I almost believed you were right, because you are a god in this school. Everyone respects you and looks up to you.
You have violated me with your words and actions, and you should know that what may seem to you like jokes are ruining my life and causing me to miss school. I am through being your victim. I am done tolerating and accepting it. I am determined to enjoy the last few months of high school. From this day forward, you are going to treat me with the respect I deserve.
He cried. Seriously, my bully cried. Then he apologized sincerely. For the rest of high school, I, the former social reject, was never bullied again.
That was six months ago. Look at me now – I’m a new person. I’ve undergone a transformation. I am a college freshman – a psychology major with plans to become a school counselor. I gave my first public speech on school bullying and got a stand- ing ovation, and I didn’t even cry! Now I don’t have to fake my smile. I stay up late, laughing and talking with my roommate, who is my new best friend. I walk into a crowded cafeteria and feel welcome at numerous tables. I’m not afraid to approach new faces. I’m the student who can’t wait to get to class.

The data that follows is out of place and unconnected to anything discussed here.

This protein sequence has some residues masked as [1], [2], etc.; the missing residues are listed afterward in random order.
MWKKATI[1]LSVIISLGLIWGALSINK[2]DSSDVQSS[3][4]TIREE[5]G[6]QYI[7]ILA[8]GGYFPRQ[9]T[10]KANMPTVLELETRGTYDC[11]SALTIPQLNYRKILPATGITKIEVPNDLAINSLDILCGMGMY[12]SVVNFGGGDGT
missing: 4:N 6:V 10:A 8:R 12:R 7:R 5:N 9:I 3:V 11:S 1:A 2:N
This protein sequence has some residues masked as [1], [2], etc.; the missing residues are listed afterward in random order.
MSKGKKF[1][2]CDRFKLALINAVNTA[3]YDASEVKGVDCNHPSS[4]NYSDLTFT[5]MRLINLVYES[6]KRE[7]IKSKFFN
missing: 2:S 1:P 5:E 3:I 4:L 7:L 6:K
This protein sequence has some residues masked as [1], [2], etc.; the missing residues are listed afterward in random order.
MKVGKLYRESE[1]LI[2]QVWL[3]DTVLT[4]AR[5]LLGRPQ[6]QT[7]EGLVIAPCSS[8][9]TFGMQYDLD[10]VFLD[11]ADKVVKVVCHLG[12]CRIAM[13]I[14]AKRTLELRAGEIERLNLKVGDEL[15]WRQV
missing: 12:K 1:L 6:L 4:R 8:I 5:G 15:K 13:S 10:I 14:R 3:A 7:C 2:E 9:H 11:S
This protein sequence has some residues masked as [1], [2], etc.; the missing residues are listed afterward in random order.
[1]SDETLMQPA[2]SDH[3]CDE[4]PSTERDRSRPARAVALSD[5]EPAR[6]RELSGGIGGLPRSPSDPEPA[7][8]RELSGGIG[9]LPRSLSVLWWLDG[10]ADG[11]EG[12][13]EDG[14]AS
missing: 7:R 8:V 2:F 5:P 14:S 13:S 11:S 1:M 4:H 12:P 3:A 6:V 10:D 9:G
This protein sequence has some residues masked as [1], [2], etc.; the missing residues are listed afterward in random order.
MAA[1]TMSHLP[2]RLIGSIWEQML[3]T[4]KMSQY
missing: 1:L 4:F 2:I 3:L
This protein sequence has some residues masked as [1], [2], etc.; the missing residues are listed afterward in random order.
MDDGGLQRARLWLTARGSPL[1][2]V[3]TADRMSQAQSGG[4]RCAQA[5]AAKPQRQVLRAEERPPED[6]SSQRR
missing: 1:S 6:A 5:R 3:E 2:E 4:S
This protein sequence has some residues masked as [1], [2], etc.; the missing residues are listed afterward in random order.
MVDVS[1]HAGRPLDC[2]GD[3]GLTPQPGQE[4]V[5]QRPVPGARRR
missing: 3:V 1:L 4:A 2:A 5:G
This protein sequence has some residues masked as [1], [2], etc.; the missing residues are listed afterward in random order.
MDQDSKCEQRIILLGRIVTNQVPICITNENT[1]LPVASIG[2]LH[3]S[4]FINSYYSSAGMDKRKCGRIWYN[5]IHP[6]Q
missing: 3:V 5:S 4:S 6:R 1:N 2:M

I’m finally happy not only on the outside but on the inside as well. I am new. I am the person who I want to be. Finally.
I treasure my life each and every day. I question why I once wanted to end my life. I realize just how lucky I am. So many people are being bullied every day and don’t realize yet that they can make it through and have a happy life. They don’t know the torture will end.
I am blessed beyond belief. I’ve found joy. I’ve found my meaning, my calling: to become a counselor and help kids struggling with bullying. I have a passion and a purpose, and it becomes clearer each day. I’m so grateful I gave myself a second chance to live and to help other bullied children survive and rise up.
I am finally who I want to be.